With the current spread of SARS-CoV-2, many people find themselves working from home for the first time. In fact, this article is currently being written from home. As many more academics and industry leaders are being required to work from home, we’ve compiled some tips to help keep you focused and productive.
1 – Optimize your work from home setup
Before optimizing your hardware, cordon off an area of your home exclusively for work (this is absolutely necessary when you have small kids, as they have been known to accidentally spill milk onto keyboards). If a spare bedroom or basement is not an option, try dividing an existing space in two, like putting your desk behind the sofa. If possible, try to set up near a window, as having a nice view and some sunlight can make you feel less isolated. Next, find the most comfortable office chair you can that provides good back support and maintains your eyes at screen level when your back is straight; also make sure your wrists and neck are properly supported. With that done, start plugging everything in as needed and devising the most technologically efficient setup you can afford. A simple way to implement this is by just bringing your entire computer from work back home, if possible.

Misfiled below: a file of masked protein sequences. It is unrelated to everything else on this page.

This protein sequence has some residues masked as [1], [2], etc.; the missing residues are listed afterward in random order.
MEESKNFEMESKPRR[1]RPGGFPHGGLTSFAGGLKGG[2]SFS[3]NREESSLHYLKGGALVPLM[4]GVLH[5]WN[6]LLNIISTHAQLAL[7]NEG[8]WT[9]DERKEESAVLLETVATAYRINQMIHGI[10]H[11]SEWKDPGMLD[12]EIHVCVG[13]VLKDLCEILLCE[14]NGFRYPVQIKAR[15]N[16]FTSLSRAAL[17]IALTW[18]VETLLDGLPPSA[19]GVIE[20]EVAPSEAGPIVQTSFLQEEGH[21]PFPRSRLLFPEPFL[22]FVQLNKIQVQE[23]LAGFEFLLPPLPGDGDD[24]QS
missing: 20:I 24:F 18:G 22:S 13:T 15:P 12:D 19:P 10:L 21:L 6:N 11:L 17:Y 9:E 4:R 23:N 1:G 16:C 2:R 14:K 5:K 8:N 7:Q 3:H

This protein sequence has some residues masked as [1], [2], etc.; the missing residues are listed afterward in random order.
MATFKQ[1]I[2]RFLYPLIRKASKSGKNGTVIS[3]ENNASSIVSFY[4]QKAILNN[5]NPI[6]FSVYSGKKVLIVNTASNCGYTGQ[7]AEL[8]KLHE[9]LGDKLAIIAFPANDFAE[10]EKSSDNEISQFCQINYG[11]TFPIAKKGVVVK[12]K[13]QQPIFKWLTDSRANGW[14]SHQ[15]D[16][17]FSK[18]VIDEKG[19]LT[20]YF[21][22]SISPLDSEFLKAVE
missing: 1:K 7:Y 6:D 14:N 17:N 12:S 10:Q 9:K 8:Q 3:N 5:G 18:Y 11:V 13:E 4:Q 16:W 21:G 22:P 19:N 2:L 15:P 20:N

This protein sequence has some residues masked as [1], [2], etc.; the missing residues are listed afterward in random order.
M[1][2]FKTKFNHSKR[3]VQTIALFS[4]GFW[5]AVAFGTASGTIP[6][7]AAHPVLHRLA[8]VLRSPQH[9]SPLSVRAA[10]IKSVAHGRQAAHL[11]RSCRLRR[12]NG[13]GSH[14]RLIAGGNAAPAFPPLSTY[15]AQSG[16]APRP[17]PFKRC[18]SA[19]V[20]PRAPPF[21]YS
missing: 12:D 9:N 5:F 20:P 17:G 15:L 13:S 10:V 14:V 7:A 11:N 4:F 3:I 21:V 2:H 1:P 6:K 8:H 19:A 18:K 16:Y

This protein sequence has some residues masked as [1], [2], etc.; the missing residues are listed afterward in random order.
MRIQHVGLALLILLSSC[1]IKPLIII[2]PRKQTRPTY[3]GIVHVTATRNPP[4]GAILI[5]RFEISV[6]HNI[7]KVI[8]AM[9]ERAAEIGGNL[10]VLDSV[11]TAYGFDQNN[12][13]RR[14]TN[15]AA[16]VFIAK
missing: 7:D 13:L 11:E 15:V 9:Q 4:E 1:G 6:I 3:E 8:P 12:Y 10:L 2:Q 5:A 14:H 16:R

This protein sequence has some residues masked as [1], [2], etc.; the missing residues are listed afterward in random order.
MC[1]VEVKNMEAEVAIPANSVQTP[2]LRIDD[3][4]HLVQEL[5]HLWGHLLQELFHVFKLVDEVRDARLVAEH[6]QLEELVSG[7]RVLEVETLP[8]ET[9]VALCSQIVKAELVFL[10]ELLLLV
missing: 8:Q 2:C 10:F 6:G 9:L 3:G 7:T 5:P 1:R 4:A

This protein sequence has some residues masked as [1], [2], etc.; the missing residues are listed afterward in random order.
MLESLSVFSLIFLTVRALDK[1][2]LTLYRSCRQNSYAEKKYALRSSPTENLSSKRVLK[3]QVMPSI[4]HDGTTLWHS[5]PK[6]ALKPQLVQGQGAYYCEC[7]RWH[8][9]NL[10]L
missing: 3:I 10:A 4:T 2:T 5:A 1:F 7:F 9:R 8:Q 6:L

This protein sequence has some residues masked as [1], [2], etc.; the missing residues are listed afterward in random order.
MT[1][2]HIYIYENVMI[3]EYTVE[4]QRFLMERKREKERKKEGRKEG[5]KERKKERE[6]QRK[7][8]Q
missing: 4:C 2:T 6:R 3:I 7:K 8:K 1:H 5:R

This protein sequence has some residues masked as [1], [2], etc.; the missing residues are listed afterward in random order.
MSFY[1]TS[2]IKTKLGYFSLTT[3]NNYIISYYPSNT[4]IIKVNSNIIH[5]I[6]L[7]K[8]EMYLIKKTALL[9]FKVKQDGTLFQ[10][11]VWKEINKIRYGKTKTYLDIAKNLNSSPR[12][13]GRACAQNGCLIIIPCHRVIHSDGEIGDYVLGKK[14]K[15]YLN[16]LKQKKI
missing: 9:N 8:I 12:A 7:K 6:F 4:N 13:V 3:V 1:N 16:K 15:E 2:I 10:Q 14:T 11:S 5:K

Another option is to set up a VPN with the help of IT, which will allow you to connect to your work computer from home, giving you access to all your files remotely. You can also potentially add elements that you didn’t previously have at work, like a second or third screen, if available. And don’t forget to set up a webcam and/or a mic! Though you’re at home, meetings are still likely to occur, so you’ll want to be prepared with the right equipment.
2 – Decorate your home office
Desperate times call for desperate measures. That’s why it’s imperative that any work from home setup includes things that will make you happy and keep you focused. Potted plants are a must; they oxygenate your workspace and help keep you calm. For those in science who are working from home, stress balls and other paraphernalia from the conferences you’ve previously attended are always fun to have around. If you have a pet that’s caged, like a bird or a hamster, keep them next to you; they make great working companions, and they help make you feel a little less silly when you’re talking to yourself out loud. You can also stick any molecular pathway posters you have at home to the wall, which will help give your workstation a very lab-like atmosphere.
3 – Prepare a daily schedule
For those uninitiated to working from home, waking up during the week without a work destination can feel a lot like the weekend. Even though you don’t necessarily need to, it’s worth getting dressed in casual work clothes (resist the urge to work in pjs). Preparing your breakfast, and writing down a detailed schedule for the day is also helpful. Try and stick to your normal schedule wherever possible. This keeps the atmosphere professional and helps you focus if a distraction appears. It also sets goals for each day, which is always important regardless of where you’re working.
4 – Take breaks